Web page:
George Mason Law School

State foots bill for School of Education

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April 25, 2008

2:48 AM

During a special session of the General Assembly Wednesday, members of the House of Delegates and Senate passed a $1.5 billion bond package for the state of Virginia.

The plan, which provides funding for state schools, public parks and mental health facilities, allocated $38.1 million in state funds specifically for the College’s capital funds.

“These planning dollars will allow us to move forward and stay on schedule,” College Provost Geoff Feiss said. “It’s good to know that these important projects are officially on the radars of both the governor and the General Assembly.”

The passage of the capital budget also comes as welcome news for much of the administration at the College because earlier this year the GA, in an effort to make up for the $641 million state deficit, reduced the operating budget of the College by approximately $2.8 million.

“This capital plan is wonderful news for William and Mary and the state of Virginia. We owe great gratitude to the members of the General Assembly … for their continued advocacy,” Interim College President Taylor Reveley said in a press release.

The school operates on two separate budgets. The operating budget is concerned with daily affairs, such as teacher salaries and funding for activities, while the capital budget pertains to the development and upkeep of College structures and buildings.

All state schools are required to develop a six-year capital outlay plan that must be renewed every two years. The plan consists of a list of renovation projects and possible building projects for the next couple years.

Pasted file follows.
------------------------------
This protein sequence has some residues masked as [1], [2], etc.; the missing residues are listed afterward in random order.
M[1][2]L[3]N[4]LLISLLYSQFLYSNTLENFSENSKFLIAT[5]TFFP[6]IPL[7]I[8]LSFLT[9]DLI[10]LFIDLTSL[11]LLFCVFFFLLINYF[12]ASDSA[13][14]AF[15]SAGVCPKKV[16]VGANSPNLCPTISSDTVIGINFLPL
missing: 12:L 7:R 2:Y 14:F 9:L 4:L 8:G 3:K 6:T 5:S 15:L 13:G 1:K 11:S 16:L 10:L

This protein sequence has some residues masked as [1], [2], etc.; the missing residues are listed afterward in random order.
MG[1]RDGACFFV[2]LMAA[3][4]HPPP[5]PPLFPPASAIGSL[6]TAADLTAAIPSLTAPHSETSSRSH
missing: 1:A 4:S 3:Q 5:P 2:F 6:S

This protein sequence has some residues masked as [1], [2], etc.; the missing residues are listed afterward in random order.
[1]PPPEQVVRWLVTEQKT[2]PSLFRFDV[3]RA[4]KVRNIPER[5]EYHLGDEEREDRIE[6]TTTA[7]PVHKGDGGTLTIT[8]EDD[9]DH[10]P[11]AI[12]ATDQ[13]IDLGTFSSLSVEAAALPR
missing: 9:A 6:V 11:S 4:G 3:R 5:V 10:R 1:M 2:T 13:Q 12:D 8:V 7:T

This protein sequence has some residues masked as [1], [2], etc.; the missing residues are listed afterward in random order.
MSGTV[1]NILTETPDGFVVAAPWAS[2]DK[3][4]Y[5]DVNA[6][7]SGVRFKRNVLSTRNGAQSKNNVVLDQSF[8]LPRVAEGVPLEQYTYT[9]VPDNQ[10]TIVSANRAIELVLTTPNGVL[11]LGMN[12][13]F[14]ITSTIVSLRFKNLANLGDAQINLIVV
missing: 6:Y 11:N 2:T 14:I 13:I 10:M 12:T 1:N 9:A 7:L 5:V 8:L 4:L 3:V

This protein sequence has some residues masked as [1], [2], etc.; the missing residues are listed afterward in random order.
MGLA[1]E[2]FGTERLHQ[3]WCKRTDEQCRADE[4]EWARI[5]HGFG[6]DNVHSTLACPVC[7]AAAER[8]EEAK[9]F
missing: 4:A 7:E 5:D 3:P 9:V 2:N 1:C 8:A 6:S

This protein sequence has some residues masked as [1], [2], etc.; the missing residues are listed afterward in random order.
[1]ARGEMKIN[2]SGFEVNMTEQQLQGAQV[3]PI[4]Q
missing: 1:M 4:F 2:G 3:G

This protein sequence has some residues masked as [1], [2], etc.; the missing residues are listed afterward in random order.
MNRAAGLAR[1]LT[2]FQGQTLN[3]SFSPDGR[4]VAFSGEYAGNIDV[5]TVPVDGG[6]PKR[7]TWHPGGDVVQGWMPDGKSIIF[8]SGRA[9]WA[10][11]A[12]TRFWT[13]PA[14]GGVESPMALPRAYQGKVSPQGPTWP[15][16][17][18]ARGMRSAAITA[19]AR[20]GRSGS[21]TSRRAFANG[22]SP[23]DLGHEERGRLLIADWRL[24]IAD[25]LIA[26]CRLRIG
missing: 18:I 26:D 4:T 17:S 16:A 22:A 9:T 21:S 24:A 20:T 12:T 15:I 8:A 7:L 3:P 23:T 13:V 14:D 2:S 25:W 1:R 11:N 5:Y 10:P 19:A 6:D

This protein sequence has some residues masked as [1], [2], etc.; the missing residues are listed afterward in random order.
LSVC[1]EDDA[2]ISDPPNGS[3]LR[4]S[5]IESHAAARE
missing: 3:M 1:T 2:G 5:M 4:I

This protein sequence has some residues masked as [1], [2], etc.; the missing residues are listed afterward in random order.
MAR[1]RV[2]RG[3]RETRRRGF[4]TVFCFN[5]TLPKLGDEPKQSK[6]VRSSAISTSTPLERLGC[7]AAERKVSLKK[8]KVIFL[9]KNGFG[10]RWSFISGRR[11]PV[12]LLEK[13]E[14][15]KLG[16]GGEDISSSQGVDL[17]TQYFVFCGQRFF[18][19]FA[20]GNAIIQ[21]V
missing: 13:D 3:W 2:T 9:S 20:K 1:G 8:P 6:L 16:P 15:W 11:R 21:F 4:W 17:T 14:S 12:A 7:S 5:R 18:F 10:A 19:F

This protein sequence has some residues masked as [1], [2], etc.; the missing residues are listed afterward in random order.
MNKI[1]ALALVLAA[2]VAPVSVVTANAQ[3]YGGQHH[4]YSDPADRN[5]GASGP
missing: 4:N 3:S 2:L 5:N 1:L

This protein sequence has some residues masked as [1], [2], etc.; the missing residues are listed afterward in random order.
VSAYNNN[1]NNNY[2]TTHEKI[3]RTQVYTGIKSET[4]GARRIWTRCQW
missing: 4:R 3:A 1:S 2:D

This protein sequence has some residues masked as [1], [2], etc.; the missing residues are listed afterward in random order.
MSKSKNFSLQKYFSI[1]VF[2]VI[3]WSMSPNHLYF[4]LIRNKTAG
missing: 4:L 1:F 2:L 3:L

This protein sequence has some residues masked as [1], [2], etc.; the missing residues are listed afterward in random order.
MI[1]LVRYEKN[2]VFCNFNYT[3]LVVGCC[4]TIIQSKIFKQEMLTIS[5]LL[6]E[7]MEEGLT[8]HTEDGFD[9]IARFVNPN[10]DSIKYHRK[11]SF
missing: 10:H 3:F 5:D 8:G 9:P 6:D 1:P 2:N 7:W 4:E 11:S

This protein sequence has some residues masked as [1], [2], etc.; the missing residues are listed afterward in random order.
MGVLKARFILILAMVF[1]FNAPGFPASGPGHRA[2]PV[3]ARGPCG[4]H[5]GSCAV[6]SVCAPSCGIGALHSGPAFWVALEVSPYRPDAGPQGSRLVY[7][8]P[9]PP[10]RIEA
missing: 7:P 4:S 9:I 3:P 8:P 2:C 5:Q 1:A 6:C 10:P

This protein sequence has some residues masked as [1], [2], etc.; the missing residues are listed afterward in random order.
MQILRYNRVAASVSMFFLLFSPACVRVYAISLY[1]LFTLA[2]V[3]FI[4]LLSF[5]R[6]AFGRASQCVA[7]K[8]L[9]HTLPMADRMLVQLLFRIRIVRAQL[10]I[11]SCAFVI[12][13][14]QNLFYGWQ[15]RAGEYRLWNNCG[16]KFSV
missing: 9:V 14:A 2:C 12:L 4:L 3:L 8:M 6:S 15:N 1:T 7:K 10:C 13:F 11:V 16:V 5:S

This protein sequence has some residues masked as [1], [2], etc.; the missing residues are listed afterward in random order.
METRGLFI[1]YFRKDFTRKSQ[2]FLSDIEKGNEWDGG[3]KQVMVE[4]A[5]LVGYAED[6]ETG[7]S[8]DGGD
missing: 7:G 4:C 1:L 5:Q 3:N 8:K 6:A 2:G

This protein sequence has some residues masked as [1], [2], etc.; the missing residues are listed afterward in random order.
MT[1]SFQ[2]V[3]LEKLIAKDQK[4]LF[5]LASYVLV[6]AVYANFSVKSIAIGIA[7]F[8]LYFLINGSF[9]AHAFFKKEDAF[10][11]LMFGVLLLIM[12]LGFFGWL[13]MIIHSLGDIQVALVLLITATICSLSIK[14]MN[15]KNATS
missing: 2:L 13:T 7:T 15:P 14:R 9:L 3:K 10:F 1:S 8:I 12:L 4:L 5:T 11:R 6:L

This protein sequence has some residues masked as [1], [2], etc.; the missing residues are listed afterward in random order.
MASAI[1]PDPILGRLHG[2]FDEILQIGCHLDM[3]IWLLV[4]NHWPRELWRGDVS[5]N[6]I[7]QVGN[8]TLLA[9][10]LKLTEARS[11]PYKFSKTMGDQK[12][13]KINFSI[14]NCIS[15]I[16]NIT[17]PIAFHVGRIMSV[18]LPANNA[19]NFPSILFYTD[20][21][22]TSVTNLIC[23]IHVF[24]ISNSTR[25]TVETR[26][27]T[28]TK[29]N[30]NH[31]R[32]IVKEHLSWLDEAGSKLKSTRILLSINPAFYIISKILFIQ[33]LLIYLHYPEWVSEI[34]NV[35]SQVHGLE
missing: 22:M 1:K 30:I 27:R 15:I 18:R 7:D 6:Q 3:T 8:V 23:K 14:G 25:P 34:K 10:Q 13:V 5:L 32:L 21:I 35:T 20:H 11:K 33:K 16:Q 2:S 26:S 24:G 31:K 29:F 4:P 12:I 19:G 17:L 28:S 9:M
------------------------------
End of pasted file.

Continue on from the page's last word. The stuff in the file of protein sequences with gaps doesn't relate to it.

Of the $38.1 million that the College is receiving, $8 million will go toward an upgrade of the College’s heating and cooling systems, $250,000 will go toward pre-planning the third phase of the Integrated Science Center, and $500,000 will go toward the detailed planning of the renovation of Tucker Hall. The largest portion of the funds will go toward fully funding the construction of the new School of Education.

“By fully funding construction of the School of Education building, enabling us to move ahead in vital upgrades of our utilities and endorsing future projects at Tucker Hall and the Integrated Science Center, this bond measure constitutes significant progress for the College,” Reveley said.

The 112,000-square-foot facility, located off Monticello Avenue on the old Sentara Hospital site, is scheduled to open in 2010.

According to Martha Sheets, senior planner at the Office of Administration, the capital plan does not cover all of the building costs.

“[The funds cover] all of the costs to design and construct the new building over at the old hospital site,” she said. “It does not provide for what we call furnishings and equipment that are not built into the building.”

Dean of the School of Education Virginia McLaughlin was pleased with the funds.

“This new building will provide us a facility that equals the wonderful work of our faculty, staff and students and allow us finally to work and collaborate under one roof,” McLaughlin said.

“It’s time to celebrate this news and say thank you to the many people who spent long hours making the case in Richmond.”

The planning of the third phase of the ISC building was another highlight of the capital plan. The construction of the ISC building, located beside Rogers Hall, is only the first of four phases in the construction of that area. Phase two consists of a renovation of Rogers Hall, and phase three entails the construction of a new building between the ISC building and Rogers. Sheets said that phase four is in the preliminary planning stage.

“Phase four is very far into the future and would probably replace where Millington currently is now,” she said.

Overall, College officials were pleased with the passage of the construction bill package.

“We were thrilled that $38 million was included,” College spokesperson Brian Whitson said. “The good news here is that by putting planning dollars in for these projects, several years down the road, the state has given its general commitment to these projects.”

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